National Cancer Programs
National cancer programs provide leadership for collecting, disseminating, and interpreting cancer surveillance data. They perform and provide a resource for research and help to address the cancer burden in the U.S.
National Program of Cancer Registries (NPCR)
Established by Congress through the Cancer Registries Amendment Act in 1992, and administered by the Centers for Disease Control and Prevention (CDC), the National Program of Cancer Registries (NPCR) collects data on the occurrence of cancer; the type, extent, and location of the cancer; and the type of initial treatment. These data represent 98 percent of the United States population.
Surveillance, Epidemiology and End Results (SEER) Program
The Surveillance, Epidemiology and End Results (SEER) Program of the National Cancer Institute is an authoritative source of information on cancer incidence and survival in the United States. SEER collects and publishes cancer incidence and survival data from population-based cancer registries covering approximately 26 percent of the United States population.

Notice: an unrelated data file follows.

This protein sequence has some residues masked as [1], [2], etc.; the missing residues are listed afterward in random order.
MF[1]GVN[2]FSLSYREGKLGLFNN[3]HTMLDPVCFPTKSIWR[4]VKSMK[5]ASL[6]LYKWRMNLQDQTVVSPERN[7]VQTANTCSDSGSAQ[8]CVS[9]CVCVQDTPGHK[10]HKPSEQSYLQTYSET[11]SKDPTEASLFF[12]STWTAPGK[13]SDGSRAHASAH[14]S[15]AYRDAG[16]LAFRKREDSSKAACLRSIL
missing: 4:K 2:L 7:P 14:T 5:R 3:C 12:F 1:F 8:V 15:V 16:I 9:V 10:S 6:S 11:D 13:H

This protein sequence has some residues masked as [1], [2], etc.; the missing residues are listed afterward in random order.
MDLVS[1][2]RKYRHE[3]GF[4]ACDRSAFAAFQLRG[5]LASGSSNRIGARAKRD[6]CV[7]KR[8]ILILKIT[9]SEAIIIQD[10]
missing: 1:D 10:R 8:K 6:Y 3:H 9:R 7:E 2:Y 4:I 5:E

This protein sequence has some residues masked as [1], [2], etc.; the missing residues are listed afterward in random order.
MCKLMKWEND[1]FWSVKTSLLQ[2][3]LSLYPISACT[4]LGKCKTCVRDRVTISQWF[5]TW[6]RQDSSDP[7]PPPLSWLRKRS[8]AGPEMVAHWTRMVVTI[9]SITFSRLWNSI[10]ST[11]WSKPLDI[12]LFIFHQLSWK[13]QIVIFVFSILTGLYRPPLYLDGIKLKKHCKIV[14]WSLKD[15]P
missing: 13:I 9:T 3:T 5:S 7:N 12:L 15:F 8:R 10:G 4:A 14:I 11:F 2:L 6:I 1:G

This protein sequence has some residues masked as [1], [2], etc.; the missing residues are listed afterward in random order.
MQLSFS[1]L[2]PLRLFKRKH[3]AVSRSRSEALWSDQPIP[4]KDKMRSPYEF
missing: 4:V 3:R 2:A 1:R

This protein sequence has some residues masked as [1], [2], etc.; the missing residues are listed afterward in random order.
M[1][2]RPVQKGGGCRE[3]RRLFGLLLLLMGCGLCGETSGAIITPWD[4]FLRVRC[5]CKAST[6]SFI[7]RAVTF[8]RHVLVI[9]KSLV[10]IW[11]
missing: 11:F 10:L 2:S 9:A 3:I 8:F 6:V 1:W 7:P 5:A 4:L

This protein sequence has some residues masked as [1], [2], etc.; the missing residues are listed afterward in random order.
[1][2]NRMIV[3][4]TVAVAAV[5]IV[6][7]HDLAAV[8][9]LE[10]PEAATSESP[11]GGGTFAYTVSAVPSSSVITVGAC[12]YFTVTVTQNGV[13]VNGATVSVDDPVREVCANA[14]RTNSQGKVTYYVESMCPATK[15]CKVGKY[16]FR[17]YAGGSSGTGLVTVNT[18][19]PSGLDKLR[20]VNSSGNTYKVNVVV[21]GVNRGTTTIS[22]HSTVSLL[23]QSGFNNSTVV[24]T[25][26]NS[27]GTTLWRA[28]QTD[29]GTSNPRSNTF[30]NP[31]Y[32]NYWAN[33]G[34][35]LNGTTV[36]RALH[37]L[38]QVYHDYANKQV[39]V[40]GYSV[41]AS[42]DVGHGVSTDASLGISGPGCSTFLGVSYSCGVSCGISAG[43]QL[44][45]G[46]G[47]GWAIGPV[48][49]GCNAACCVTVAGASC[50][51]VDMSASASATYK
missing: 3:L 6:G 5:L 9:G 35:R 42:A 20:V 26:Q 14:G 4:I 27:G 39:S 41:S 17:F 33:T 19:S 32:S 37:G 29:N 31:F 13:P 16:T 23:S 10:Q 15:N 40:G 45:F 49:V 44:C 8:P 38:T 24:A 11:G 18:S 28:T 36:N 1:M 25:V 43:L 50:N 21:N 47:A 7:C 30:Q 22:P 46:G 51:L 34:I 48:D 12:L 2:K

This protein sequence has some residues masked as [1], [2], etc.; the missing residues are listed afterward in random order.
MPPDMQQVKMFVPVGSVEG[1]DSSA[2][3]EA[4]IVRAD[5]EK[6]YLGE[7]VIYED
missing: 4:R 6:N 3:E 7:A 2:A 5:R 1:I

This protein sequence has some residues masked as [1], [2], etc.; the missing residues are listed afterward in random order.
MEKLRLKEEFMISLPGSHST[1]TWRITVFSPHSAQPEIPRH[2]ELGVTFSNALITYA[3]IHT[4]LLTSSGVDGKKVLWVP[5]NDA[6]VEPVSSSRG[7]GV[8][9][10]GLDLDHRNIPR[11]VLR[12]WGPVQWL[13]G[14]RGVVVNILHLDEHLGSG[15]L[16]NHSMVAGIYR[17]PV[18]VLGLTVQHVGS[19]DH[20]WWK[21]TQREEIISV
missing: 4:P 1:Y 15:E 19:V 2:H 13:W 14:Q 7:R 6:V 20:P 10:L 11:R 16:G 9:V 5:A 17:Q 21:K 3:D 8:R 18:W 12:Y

Commission on Cancer (CoC)
The American College of Surgeons (ACoS) Commission on Cancer (CoC) is a consortium of professional organizations dedicated to improving survival and quality of life for cancer patients through standard setting, prevention, research, education, and monitoring quality of care.
North American Association of Central Cancer Registries (NAACCR)
The North American Association of Central Cancer Registries (NAACCR) is a collaborative umbrella organization for cancer registries, governmental agencies, professional organizations, and private groups in North America that are interested in enhancing the quality and use of cancer registry data.
**CoC receives data directly from hospitals.